Being Frank: What Could Have Been
For obvious reasons you usually only hear about the products that we have to sell. However, there are products that never make it to the market. While we cannot afford to spend too much of our resources on products that will never provide a return, we feel that we must take some chances in order to deliver unique benefits that are noticed and valued by riders instead of just doing me-too products. This blog will shine light on some of those products that will not be found on your bike.
Faithful Being Frank followers may recall the blog from December 2017. There it was explained why Cane Creek was not coming out with a dropper post. In essence, it was because the opportune time to bring a dropper to market had passed, and we did not have any ideas to significantly improve on the existing state-of-the-art. Ironically, we di-d bring out a remote lever for the never-to-be-seen dropper. Though the dropper project was cancelled, the remote lever steamed ahead. We were disappointed with the execution of remote levers on the market, so we ended up launching the DROPT remote lever despite no partner post. While we were proud of the DROPT, it cost us too much, failed to gain momentum, and was eventually discontinued.
Demand for our eeBrakes has continued to hold up well despite the move to disc brakes on road bikes. For some riders rim brakes offer all that is needed, but when it comes to serious descending and/or inclement conditions, disc brakes are better. A few years ago when the major bike brands started shifting halo bikes to disc, we figured it will develop a disc brake. Furthermore, we saw areas where road disc brakes needed improvement (and still do!). Hydraulic disc calipers are much more complex than they appear, and over a couple of years we learned why Shimano and SRAM have had so many problems with them. We did come up with a design and began making prototypes. The last prototype provided very good performance – we thought it rivaled the benchmark Campagnolo. But we could not deliver on the one key issue that would set our brake apart and offer a benefit found nowhere else. So we pulled the plug.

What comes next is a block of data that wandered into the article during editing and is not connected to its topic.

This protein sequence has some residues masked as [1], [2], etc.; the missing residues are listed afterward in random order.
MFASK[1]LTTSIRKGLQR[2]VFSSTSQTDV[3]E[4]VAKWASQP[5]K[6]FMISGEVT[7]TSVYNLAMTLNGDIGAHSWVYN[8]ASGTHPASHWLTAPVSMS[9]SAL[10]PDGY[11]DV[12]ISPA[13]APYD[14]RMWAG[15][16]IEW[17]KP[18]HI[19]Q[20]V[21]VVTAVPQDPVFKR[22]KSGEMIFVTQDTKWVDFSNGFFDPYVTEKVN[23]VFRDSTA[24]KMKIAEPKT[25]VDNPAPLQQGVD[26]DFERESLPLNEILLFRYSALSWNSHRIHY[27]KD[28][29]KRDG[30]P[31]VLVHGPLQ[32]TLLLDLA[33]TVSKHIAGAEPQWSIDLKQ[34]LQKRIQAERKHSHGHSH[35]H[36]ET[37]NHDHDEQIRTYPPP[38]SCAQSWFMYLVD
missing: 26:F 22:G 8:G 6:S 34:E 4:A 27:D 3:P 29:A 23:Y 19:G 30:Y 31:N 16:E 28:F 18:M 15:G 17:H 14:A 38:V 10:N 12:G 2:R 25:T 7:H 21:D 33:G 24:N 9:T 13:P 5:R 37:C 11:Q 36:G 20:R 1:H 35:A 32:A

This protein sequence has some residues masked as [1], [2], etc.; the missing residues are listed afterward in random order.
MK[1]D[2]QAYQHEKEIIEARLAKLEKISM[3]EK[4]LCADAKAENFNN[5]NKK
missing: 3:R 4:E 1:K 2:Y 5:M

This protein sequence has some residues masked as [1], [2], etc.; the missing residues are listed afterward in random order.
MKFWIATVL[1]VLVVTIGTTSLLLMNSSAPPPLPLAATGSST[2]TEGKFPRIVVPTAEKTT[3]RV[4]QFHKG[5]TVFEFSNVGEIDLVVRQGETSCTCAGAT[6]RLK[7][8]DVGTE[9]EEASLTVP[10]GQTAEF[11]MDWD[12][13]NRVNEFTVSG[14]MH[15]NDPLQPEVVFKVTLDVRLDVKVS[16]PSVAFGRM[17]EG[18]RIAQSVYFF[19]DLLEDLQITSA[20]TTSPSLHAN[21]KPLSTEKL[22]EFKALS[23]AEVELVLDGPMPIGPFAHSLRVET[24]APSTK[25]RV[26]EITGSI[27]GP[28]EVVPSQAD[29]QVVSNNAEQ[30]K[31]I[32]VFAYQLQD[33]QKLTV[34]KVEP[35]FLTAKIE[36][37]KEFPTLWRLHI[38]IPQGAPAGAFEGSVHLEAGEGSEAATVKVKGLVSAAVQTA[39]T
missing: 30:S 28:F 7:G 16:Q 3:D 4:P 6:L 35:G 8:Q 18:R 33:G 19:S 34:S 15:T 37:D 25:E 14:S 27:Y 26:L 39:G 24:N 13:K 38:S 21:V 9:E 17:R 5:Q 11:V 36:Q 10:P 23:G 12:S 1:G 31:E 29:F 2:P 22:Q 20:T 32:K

We have a fondness for titanium. While no material is perfect for every application, titanium’s properties align well with products that need to be light, impact resistant, and strong… like cranks or… pedals. We spent at least a year designing, prototyping, and testing titanium pedals. We achieved some good results, but the cost was ridiculously high. And honestly, while good, they would not have been any better than the best aluminum pedals on the market. Then we tried to execute the design in more affordable aluminum, but the juice was not worth the squeeze. So there are no Cane Creek pedals on the horizon.
Our 110 headset was thought, at least by some internally, to be perfect. But nothing is ever truly perfect. When we learned about SKF’s MTRX bearing technology, we first thought it promised a lot for bottom brackets. That technology is what convinced us to start offering BBs. But we were also thinking about applying MTRX to headset bearings. We could not do that from the start because headset bearings are unique to bicycles. So we would need to find a way to implement MTRX into headset bearings. While we were working on that, we started to see that MTRX was not able to deliver what we expected. So when we discontinued the Neo BBs with MTRX, that killed the new version of the 110 headset.
So the dropper post, disc brake, pedals, and 110 MTRX headset are products you have not, and likely will never, see from Cane Creek. Nonetheless, we learned a lot working on the projects, and we further clarified what we expect out of a Cane Creek product. It’s also fun trying new things, even if they are riskier, and we continue to do so because one never knows.